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Research Article - Ophthalmology Case Reports (2017) Volume 1, Issue 1

Profile of Pterygium Cases Seen at Tertiary Referral Hospital in the Philippines

Archimedes Lee D Agahan and Pius Jonas F Ocampo

Department of eye sight vision centre

*Corresponding Author:
Archimedes Lee D Agahan
Department of eye sight vision center
Tel: +632- 336-5203
Fax: +632- 416-6701
E-mail: [email protected]

Accepted date: September 12, 2016

Citation: Agahan ALD, Ocampo PJF. Profile of pterygium cases seen at a tertiary referral hospital in the Philippines. Ophthalmol Case Rep. 2017;1(1):1-7.

DOI: 10.35841/ophthalmology.1.1.1-7

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Objective: To determine the demographic and clinical profile of pterygium cases seen at a tertiary referral hospital in the Philippines from January 2012 to October 2015.

Methods: This is a retrospective chart review. All patients were seen at the External Disease and Cornea Clinic of the Department of Ophthalmology and Visual Sciences - Philippine General Hospital (DOVS-PGH), a tertiary referral center located in Manila, Philippines. Patients’ age, gender, region of origin, current address, occupation, chief complaint, pterygium type, pterygium grade and initial treatment plan were gathered. Descriptive statistics was used for analysis of patient demographics and clinical profile.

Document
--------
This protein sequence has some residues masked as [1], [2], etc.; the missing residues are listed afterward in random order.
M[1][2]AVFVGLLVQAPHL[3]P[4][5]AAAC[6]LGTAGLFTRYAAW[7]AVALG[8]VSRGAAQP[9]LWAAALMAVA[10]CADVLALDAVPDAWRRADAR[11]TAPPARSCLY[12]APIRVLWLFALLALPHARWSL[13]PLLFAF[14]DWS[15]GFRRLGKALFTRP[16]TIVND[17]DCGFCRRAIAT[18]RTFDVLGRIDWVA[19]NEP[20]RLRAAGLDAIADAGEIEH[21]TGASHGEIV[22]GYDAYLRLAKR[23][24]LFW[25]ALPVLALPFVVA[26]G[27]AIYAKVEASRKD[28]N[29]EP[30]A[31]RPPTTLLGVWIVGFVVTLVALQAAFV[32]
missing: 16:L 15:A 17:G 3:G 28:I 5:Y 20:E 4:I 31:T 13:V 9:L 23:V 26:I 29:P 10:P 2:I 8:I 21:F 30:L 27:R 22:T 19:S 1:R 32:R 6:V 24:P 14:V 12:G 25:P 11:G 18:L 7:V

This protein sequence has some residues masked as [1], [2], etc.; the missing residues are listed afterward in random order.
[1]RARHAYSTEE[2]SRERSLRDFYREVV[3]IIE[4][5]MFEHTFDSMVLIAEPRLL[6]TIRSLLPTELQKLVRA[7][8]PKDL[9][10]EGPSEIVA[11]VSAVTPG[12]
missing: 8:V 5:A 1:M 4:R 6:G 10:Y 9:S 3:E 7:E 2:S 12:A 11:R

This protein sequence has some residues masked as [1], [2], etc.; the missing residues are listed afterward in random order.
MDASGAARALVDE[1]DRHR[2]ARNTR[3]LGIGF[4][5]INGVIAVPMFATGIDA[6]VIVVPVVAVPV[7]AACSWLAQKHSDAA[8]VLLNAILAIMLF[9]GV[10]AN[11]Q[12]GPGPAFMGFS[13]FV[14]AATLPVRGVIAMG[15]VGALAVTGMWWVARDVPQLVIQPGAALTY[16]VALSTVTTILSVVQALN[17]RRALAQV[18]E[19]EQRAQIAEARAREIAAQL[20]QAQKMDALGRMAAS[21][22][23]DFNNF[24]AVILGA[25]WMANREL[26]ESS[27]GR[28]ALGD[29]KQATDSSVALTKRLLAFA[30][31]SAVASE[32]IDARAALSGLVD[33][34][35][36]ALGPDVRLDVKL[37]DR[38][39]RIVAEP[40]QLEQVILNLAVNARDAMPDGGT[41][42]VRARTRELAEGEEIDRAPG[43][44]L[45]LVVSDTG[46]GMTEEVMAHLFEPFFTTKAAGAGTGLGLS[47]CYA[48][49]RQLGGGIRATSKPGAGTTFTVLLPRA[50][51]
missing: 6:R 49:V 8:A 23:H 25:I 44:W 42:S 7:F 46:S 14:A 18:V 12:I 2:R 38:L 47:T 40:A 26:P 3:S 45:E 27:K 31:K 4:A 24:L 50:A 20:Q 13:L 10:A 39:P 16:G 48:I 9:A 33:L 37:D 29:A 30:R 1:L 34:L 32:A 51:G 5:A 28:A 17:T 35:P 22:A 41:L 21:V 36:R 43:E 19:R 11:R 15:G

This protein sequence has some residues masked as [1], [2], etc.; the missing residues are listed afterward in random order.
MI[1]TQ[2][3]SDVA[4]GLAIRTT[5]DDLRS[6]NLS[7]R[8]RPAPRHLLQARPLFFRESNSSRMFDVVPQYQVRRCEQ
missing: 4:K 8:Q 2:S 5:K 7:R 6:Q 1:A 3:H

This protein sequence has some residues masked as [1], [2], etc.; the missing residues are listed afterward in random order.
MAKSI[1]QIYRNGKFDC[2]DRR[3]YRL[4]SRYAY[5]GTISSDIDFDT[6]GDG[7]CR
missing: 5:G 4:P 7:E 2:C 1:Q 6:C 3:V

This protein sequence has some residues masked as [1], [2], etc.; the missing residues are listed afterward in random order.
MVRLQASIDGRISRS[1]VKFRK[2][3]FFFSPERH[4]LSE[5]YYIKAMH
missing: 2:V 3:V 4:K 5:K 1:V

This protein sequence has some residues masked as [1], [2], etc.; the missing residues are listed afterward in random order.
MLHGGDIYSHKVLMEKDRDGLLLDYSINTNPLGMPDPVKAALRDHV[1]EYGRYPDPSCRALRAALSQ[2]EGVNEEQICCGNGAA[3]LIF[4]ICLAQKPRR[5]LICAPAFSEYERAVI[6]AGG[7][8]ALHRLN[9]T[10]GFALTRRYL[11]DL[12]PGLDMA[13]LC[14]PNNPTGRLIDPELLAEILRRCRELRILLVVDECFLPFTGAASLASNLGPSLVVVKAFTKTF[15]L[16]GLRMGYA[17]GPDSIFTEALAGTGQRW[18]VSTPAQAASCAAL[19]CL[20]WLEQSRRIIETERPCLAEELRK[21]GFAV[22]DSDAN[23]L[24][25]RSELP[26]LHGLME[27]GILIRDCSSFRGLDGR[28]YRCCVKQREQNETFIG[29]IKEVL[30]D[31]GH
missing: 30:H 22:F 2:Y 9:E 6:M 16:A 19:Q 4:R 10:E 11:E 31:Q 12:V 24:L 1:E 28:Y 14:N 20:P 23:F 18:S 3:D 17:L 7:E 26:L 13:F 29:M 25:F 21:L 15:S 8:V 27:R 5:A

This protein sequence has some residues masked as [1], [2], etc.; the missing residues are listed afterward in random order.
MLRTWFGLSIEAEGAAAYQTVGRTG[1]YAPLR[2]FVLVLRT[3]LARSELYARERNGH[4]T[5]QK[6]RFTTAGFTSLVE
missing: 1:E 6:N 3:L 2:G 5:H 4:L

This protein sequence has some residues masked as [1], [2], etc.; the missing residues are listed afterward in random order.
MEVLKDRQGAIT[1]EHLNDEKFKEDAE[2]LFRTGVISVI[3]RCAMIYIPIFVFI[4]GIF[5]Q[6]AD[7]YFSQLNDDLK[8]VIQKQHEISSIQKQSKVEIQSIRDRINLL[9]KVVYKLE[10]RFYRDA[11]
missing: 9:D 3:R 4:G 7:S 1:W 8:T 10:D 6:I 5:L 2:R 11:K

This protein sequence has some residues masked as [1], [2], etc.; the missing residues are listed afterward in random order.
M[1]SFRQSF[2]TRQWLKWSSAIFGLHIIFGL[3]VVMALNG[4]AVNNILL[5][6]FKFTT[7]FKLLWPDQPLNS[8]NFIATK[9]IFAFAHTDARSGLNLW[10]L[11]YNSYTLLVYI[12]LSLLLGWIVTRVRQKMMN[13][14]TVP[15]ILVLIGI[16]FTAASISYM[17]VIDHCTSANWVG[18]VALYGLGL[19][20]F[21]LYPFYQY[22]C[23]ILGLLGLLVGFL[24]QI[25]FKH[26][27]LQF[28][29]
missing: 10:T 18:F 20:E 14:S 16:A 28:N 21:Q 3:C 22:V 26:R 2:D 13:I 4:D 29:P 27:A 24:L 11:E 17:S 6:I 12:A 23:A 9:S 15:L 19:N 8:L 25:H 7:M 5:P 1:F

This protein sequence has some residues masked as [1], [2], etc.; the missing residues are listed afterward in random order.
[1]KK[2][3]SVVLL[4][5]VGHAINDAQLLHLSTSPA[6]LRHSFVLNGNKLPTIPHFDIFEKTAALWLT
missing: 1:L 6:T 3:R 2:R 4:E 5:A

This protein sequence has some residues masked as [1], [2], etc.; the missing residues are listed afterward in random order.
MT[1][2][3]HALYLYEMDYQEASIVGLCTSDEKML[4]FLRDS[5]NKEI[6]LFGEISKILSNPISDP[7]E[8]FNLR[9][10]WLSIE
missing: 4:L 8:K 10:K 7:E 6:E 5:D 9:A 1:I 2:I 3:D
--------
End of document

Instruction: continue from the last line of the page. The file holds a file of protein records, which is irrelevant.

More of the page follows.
Results: Eight hundred sixty six new patients were seen and 53% were female and 47% were male. The mean age was 46.79 +/- 23 years (range 11-82). There was female preponderance across all age groups except in the 21-30 year old group. Forty two percent of the patients worked outdoors, 30% work indoors, and 28% are unemployed. Most of the patients seen were born in Southern Tagalog, National Capital, Western Visayas, Bicol, and Eastern Visayas Region. Most of the patients had bilateral involvement (49%) and the left eye is slightly more involved in unilateral cases (26% left and 25% right). Fifteen percent of patients had bipolar pterygium and mostly involved the left eye (61% left, 27% right, 12% bilateral). Eleven percent of the total cases seen presented as recurrent pterygium. Type 2 pterygium was the most common type, seen in 56% of patients. Grade 2 pterygium was most common, seen in 48% of patients. Appearance of a fleshy mass was the most common reason for consult (91%). Fifty nine percent of patients underwent excision with conjunctival autograft as initial plan, 23% for excision with Mitomycin-C and conjunctivoplasty, 2% for initial Mitomycin C injection of pterygium and excision 1 month after and 16% of patients were for observation.

Conclusion: Pterygium continued to be a common reason for consults in our institution. Most of the pterygium patients seen were female and born in rural areas. The most common pterygium type seen is type 2. Patients working outdoors tend to have fleshy pterygium with more corneal involvement. Conjunctival autograft was the most common surgical intervention for these patients.